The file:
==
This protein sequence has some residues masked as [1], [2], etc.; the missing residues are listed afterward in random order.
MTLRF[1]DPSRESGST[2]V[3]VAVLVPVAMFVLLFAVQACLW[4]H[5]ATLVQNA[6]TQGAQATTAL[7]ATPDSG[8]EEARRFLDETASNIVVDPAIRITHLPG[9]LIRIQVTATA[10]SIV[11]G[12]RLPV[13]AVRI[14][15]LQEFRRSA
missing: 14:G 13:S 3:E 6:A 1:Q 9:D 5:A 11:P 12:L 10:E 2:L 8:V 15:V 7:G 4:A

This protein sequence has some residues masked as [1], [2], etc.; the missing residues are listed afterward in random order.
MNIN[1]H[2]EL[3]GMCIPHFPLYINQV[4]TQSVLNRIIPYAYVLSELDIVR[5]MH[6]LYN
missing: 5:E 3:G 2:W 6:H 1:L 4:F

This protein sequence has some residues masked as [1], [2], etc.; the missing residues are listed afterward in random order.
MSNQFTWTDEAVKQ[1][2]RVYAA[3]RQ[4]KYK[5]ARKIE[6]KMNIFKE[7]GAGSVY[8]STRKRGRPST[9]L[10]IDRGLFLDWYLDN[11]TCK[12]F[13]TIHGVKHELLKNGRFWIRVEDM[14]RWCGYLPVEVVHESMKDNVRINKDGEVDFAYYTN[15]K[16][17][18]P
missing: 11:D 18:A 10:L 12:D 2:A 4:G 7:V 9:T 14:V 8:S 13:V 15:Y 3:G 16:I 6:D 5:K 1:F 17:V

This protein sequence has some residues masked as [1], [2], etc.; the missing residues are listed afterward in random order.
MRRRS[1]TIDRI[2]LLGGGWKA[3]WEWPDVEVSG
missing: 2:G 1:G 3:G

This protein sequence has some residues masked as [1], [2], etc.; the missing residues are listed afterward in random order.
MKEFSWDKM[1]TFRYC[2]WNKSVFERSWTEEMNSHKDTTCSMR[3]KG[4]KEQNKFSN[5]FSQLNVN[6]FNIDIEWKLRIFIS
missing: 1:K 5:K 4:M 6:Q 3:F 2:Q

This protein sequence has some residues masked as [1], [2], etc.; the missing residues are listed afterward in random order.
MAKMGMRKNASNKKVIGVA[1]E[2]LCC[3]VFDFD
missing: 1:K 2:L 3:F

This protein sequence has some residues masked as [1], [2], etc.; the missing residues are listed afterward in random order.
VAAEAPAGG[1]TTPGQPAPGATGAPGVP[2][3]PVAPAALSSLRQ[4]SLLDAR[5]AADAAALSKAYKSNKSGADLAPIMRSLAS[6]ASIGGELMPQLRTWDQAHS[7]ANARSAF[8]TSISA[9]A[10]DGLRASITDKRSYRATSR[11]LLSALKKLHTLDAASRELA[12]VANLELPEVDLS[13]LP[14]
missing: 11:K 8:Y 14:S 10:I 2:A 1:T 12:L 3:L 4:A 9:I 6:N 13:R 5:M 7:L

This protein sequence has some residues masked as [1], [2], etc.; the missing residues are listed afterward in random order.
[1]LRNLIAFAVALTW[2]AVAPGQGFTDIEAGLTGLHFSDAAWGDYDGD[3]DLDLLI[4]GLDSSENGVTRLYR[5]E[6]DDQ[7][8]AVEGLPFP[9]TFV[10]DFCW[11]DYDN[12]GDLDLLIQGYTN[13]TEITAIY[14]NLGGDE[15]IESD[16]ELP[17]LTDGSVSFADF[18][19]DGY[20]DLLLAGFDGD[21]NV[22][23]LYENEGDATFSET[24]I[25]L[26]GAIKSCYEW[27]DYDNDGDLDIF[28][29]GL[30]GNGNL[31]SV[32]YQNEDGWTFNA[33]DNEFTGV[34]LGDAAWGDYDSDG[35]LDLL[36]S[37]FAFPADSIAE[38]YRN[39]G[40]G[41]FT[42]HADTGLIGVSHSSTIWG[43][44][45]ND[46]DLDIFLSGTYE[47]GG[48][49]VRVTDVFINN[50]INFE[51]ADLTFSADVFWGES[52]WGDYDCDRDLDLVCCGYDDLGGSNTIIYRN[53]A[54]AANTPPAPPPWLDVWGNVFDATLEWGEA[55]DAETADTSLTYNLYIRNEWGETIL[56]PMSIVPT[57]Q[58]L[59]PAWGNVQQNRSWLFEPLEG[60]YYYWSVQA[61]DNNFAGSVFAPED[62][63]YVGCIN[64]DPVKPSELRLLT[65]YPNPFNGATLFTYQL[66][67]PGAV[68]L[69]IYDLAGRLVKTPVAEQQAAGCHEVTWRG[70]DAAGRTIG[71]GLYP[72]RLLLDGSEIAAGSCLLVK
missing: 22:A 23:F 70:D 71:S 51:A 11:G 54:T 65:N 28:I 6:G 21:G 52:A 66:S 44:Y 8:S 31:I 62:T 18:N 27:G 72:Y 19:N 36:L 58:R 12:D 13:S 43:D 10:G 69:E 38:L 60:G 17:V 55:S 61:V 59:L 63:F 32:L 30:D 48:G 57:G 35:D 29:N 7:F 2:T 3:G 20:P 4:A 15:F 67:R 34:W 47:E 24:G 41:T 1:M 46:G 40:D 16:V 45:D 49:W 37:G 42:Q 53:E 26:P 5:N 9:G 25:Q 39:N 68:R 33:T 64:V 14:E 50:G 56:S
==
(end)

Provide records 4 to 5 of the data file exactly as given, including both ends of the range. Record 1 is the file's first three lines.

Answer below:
This protein sequence has some residues masked as [1], [2], etc.; the missing residues are listed afterward in random order.
MRRRS[1]TIDRI[2]LLGGGWKA[3]WEWPDVEVSG
missing: 2:G 1:G 3:G

This protein sequence has some residues masked as [1], [2], etc.; the missing residues are listed afterward in random order.
MKEFSWDKM[1]TFRYC[2]WNKSVFERSWTEEMNSHKDTTCSMR[3]KG[4]KEQNKFSN[5]FSQLNVN[6]FNIDIEWKLRIFIS
missing: 1:K 5:K 4:M 6:Q 3:F 2:Q